Hi Dirk, great find. Yes you are absolutely correct. Hallmarks of the French empire 1809-1819 and used March 1812 in today's northern Netherlands. Standard mark the French rooster 2 under his wing for .800 fineness, Office mark for departments, regional assay office letter S for department Frise todays present Friesland /Frisia province, assay office city of Leeuwarden. The crowned V is a later Dutch tax mark used 1814-1893, duty mark for foreign and other untaxed objects. See:http://www.925-1000.com/forum/viewtopic.php?f=5&t=32028
The maker's mark unfortunately is not clear. Could you try to make a few more images of the maker's mark?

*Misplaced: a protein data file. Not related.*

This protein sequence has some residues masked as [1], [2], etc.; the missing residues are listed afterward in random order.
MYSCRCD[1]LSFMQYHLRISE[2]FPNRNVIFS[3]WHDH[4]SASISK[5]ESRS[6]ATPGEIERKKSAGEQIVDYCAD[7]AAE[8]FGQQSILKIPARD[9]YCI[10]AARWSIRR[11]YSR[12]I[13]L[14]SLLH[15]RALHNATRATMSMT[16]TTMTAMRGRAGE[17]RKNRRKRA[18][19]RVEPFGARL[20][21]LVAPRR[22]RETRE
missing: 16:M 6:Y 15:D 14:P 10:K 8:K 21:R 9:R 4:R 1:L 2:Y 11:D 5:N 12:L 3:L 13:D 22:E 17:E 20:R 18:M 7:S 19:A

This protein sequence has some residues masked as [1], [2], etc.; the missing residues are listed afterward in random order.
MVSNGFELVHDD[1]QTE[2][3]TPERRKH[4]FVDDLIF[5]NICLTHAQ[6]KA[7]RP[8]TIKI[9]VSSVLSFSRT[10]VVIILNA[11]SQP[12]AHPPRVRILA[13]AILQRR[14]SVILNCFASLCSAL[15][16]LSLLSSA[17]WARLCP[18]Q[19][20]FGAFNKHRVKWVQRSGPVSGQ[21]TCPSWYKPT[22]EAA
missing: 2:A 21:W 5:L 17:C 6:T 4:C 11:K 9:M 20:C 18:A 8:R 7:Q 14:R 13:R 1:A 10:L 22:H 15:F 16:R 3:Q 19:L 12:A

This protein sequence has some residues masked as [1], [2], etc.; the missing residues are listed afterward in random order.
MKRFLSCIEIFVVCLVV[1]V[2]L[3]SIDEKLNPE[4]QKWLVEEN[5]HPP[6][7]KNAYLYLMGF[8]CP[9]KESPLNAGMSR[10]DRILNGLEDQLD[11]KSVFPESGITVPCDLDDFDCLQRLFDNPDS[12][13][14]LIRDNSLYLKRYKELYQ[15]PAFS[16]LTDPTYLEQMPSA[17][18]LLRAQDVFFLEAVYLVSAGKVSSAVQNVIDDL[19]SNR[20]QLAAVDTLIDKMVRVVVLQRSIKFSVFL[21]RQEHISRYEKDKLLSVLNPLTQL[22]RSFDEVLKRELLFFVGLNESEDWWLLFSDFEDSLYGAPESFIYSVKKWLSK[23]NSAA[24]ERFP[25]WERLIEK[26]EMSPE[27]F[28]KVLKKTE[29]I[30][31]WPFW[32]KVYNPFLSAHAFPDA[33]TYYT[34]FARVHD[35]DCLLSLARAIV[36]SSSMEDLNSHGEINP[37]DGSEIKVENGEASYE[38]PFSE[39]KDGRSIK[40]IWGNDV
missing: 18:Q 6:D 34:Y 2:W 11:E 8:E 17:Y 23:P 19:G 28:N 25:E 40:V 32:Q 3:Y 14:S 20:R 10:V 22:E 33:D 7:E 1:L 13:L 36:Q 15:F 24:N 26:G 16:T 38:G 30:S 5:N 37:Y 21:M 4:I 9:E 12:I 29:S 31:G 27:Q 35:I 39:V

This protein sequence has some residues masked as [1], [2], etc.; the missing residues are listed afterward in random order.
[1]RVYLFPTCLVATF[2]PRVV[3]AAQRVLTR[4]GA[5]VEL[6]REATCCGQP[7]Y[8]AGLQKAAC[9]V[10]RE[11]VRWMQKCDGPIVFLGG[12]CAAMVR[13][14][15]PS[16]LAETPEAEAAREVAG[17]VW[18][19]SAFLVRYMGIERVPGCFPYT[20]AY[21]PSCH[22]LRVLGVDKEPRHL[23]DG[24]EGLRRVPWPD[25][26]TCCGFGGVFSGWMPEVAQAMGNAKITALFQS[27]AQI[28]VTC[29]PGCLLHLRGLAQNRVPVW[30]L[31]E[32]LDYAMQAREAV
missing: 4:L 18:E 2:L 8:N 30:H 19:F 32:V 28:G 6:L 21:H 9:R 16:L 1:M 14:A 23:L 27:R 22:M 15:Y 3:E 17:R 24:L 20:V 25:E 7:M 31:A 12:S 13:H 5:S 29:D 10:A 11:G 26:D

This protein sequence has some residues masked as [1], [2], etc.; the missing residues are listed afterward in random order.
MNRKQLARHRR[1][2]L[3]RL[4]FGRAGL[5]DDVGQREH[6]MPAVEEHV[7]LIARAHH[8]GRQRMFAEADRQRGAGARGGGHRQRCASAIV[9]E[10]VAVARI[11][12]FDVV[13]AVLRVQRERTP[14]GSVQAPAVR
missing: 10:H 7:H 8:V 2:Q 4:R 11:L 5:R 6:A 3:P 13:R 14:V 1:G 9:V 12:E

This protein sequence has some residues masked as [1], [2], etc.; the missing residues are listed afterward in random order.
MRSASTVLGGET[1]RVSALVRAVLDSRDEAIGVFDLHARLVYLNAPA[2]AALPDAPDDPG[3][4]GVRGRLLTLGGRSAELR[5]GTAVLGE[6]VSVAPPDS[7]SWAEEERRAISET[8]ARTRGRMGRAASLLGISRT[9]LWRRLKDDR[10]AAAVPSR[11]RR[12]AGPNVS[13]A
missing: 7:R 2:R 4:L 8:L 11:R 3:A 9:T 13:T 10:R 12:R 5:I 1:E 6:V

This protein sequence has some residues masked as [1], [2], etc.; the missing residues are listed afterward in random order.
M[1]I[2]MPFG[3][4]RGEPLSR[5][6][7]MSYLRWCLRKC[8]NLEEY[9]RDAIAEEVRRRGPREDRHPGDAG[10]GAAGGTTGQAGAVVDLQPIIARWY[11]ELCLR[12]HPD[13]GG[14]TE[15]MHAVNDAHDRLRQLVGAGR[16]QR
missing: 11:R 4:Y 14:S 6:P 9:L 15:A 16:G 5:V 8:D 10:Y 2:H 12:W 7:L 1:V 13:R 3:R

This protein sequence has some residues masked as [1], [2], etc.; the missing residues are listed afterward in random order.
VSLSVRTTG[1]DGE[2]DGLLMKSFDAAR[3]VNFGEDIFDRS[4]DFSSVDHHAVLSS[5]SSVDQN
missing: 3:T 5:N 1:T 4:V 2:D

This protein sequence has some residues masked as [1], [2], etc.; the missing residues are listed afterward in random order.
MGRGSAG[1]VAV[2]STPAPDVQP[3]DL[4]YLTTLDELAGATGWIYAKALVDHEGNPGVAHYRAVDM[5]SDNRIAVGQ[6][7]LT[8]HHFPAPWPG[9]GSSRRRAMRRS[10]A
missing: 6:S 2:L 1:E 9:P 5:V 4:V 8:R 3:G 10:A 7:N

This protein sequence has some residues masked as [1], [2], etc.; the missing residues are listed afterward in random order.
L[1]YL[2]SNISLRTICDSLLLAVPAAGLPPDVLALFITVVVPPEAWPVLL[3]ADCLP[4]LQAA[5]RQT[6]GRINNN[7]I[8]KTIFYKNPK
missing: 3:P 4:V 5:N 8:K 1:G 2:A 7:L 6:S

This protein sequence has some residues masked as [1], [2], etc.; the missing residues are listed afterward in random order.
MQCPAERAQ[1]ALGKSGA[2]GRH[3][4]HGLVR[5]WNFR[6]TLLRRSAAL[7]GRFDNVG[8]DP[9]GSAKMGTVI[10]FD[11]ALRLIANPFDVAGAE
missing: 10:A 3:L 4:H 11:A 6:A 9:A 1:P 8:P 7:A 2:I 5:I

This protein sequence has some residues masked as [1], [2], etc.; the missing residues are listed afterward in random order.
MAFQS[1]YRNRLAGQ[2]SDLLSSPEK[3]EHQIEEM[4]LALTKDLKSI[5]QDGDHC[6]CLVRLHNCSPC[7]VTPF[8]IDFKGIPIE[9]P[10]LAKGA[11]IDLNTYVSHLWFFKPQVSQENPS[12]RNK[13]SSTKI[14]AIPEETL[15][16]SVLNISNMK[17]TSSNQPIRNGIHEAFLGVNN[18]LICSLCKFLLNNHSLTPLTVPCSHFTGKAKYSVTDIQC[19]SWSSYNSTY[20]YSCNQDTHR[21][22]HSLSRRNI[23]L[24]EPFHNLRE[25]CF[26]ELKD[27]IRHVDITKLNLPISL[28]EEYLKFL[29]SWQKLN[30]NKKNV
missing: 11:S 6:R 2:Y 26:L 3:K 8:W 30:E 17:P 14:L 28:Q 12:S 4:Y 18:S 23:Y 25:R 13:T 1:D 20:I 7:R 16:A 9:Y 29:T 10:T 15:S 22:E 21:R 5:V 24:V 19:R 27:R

The sifter is made before 1807 and probably made in Friesland and started of with a maker's mark only. Which is not unusual for 18th- early 19th century Frisian silver of a low standard or second standard below minimum .934/000 fineness. French hallmarking law of 1812 specifically states that all second-hand gold and silver objects, if not provided with valid marks, must also be assayed and marked to standard of fineness, or must be destroyed when below standard of fineness. This new law sent the sifter for re-inspection/re-assay in order it could be sold at an official shop/market or auction house.